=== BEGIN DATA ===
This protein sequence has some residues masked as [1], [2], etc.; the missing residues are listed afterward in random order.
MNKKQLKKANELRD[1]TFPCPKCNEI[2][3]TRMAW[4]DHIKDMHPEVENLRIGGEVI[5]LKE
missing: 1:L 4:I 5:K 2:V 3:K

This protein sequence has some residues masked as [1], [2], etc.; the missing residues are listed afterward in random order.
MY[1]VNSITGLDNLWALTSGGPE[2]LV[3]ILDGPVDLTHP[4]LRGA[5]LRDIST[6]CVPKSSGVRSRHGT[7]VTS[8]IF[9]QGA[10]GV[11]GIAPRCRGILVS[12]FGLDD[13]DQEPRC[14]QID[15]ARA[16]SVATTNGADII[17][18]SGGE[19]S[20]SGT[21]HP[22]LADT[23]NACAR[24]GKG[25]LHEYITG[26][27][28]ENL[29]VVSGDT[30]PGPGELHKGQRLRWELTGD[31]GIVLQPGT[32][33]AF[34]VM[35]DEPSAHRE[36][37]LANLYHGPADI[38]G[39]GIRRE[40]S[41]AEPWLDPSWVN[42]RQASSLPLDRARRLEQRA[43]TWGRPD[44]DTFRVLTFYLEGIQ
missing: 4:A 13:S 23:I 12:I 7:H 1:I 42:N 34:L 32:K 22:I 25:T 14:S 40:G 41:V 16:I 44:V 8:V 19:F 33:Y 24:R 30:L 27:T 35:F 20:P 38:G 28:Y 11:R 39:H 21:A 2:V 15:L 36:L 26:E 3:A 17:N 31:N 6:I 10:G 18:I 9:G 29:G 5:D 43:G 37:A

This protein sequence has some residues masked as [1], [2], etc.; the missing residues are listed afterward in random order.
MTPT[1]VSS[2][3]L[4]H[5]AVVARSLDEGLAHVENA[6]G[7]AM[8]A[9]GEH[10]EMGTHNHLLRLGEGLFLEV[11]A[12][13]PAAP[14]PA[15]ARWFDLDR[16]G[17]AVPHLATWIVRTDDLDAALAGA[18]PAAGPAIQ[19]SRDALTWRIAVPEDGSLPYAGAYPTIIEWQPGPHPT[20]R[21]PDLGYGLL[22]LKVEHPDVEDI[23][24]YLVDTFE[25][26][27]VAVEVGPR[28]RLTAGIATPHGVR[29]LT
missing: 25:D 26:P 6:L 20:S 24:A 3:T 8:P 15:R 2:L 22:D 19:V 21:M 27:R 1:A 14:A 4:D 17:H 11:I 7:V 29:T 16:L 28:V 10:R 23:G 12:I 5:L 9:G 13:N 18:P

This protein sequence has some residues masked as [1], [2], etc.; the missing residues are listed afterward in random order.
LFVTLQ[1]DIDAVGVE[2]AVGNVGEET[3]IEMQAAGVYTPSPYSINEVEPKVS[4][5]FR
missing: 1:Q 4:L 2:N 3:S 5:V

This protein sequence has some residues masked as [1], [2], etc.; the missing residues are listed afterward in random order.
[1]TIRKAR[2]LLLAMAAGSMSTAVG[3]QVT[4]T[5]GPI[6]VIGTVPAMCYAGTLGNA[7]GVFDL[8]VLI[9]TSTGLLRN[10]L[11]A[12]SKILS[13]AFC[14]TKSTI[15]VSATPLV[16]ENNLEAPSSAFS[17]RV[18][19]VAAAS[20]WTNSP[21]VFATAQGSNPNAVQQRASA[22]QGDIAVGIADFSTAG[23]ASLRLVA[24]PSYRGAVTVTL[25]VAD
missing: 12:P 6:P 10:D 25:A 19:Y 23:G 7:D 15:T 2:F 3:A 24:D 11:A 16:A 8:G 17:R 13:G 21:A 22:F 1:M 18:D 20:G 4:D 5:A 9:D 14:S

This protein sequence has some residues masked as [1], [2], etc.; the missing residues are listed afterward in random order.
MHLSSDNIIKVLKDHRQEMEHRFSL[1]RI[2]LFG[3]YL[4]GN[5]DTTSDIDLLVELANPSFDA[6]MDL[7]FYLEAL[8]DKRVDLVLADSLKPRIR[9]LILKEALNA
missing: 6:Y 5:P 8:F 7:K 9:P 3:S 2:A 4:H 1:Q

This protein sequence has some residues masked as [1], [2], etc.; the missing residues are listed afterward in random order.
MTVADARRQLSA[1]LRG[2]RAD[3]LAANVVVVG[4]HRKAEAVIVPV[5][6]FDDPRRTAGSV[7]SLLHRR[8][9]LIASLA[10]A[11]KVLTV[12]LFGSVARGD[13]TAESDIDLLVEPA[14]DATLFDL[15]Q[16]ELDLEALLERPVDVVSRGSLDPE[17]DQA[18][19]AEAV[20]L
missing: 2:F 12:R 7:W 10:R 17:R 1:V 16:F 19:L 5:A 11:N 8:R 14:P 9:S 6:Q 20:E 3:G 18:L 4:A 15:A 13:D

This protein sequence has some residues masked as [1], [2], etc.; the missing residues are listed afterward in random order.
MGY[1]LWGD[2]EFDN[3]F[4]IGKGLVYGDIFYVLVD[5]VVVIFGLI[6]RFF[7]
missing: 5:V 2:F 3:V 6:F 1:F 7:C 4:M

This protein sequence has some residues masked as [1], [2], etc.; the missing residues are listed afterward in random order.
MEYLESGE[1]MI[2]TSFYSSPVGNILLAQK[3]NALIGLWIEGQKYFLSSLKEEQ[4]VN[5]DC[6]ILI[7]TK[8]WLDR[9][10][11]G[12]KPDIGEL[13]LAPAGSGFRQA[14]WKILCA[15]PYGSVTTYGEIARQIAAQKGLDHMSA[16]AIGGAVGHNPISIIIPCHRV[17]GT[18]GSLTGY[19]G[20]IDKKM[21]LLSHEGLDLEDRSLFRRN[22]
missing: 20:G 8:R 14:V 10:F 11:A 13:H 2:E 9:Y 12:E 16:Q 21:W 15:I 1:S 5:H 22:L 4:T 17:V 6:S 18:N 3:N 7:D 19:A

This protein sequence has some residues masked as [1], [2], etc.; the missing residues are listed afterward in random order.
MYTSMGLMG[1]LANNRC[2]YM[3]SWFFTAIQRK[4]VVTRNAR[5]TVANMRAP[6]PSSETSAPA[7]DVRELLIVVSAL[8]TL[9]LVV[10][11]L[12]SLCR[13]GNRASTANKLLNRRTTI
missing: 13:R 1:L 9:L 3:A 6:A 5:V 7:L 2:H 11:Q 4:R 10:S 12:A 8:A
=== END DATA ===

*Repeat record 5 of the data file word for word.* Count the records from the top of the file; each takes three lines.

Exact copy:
This protein sequence has some residues masked as [1], [2], etc.; the missing residues are listed afterward in random order.
[1]TIRKAR[2]LLLAMAAGSMSTAVG[3]QVT[4]T[5]GPI[6]VIGTVPAMCYAGTLGNA[7]GVFDL[8]VLI[9]TSTGLLRN[10]L[11]A[12]SKILS[13]AFC[14]TKSTI[15]VSATPLV[16]ENNLEAPSSAFS[17]RV[18][19]VAAAS[20]WTNSP[21]VFATAQGSNPNAVQQRASA[22]QGDIAVGIADFSTAG[23]ASLRLVA[24]PSYRGAVTVTL[25]VAD
missing: 12:P 6:P 10:D 25:A 19:Y 23:G 7:D 15:T 2:F 3:A 24:D 11:A 16:A 8:G 17:R 13:G 21:A 22:F 1:M 18:D 20:G 4:D 5:A 9:D 14:S